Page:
Most people who approach the Calvert Marine Museum’s diorama showing
Solomons Island, Maryland, as it was in about 1890 study it from above. Jimmy
Langley, though, drops right into a squat. “I like this view,” he
says. “I get down here, and it’s just like you’re in a real
boat and you come around the island and look all the way to Strathmore Farm.”
He’s right. From down here, you’re pulled right in. A forest of
bugeye and skipjack masts tangle the busy harbor’s skyline. Neat, white
clapboard houses perch along the slight spine of land poking into the Patuxent
River. Hauled upon the ways of Thomas Moore’s thriving shipyard, workboats
await their call to the booming oyster harvest.
Jimmy Langley built this diorama, carved the houses and boats and tiny cows
and outhouses—everything but the steamboat. That came from the hands of
his late father, LeRoy “Pepper” Langley, who learned his art with
wood and a lettering brush in the Solomons’ shipyards, and who passed
the crafts to his son. Now curator of exhibits at the museum and for seventeen
years its model-maker, the younger Langley does not consider the detailed rendition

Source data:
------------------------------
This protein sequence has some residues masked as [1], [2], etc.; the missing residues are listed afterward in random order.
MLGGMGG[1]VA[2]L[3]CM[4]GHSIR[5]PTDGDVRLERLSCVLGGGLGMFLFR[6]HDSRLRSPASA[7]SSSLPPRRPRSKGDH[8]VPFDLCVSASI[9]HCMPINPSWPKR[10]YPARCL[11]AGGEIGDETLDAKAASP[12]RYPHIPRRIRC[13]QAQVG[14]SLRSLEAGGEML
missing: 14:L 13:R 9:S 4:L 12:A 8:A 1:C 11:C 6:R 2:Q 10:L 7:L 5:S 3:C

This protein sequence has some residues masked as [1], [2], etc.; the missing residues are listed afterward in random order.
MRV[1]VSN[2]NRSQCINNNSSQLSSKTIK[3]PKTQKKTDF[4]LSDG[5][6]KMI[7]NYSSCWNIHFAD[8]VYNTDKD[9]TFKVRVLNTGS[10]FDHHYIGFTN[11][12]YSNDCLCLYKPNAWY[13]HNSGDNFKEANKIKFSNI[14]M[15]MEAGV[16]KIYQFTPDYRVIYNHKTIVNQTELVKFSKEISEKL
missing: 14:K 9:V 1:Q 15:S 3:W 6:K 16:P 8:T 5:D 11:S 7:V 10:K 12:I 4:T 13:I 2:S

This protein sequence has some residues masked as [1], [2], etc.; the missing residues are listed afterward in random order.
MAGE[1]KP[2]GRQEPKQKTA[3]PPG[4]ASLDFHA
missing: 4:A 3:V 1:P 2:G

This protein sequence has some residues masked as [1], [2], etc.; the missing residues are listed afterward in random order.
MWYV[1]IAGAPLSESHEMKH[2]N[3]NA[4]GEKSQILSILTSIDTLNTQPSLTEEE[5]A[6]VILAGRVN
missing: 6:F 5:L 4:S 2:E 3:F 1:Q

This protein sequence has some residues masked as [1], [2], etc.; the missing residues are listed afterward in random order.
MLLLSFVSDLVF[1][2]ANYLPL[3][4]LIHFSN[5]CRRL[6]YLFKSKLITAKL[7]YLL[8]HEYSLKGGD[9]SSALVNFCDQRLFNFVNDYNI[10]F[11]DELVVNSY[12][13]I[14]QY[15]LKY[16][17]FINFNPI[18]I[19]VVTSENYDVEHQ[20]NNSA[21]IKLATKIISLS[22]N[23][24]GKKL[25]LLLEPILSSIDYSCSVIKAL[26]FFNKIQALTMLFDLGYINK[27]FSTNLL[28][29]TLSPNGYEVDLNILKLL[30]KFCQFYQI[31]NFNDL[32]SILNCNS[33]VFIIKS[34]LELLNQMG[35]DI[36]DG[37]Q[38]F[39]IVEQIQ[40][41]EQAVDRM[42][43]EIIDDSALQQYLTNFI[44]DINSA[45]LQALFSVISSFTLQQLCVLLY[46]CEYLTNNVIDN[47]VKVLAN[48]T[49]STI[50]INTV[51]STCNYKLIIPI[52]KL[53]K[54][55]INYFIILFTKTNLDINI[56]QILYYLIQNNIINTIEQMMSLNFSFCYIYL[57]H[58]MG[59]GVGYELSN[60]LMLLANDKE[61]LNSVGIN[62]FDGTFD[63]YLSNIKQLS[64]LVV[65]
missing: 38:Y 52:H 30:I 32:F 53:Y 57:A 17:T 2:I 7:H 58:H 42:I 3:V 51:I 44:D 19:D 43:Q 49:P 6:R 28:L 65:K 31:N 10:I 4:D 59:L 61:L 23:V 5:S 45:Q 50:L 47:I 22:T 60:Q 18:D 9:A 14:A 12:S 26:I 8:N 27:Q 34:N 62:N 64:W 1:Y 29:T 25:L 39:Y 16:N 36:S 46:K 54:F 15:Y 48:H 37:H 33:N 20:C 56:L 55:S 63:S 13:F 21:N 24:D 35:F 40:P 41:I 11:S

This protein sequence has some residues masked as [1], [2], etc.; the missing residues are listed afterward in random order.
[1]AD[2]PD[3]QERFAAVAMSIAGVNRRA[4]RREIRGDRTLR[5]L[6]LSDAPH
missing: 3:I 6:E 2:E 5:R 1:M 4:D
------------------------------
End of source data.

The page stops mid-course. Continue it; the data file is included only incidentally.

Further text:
of his home town his best work; that honor he reserves for some of his models
of Bay-built boats and his carvings of birds. But it captures his long romance
with his community’s history, a recurrent theme in his life and work.
|This story is an excerpt from Window on the Chesapeake by Wendy Mitman
Clarke. To order this book, visit the Mariner's Museum.
Jimmy Langley’s brushwork is striking…but his models are his true
calling. Each one he builds to exacting accuracy. If he lacks the designer’s
drawings, or if he’s building a boat like a skipjack, which never had
drawings, he measures the actual boat himself, draws the plans, makes the patterns
and builds the model. …He makes everything in or on the models; working
blocks as small as corn kernels, a yacht’s wheel the size of a Ritz-Bitz,
each needle-thin spoke clearly delineated. Each model is built precisely as
the boat was: Keel up, frame by frame, plank by plank, using the wood specified
in the builder’s plans—mahogany, pine, teak, cherry, oak. Even the
grain in the wood Jimmy chooses is to scale. “Rather than three or four
grains in a piece of quarter-inch wood, there might be twenty grains, real fine.
So it looks like an actual piece of wood that would have been in there….”
His favorite is a Hooper Island draketail, an indigenous Chesapeake design
that’s narrow as a stiletto and notorious for eluding police during the
rum-running years. His model, half-inch to the foot, is built of cherry. It
looks so light and quick, you expect it to fly from its stand.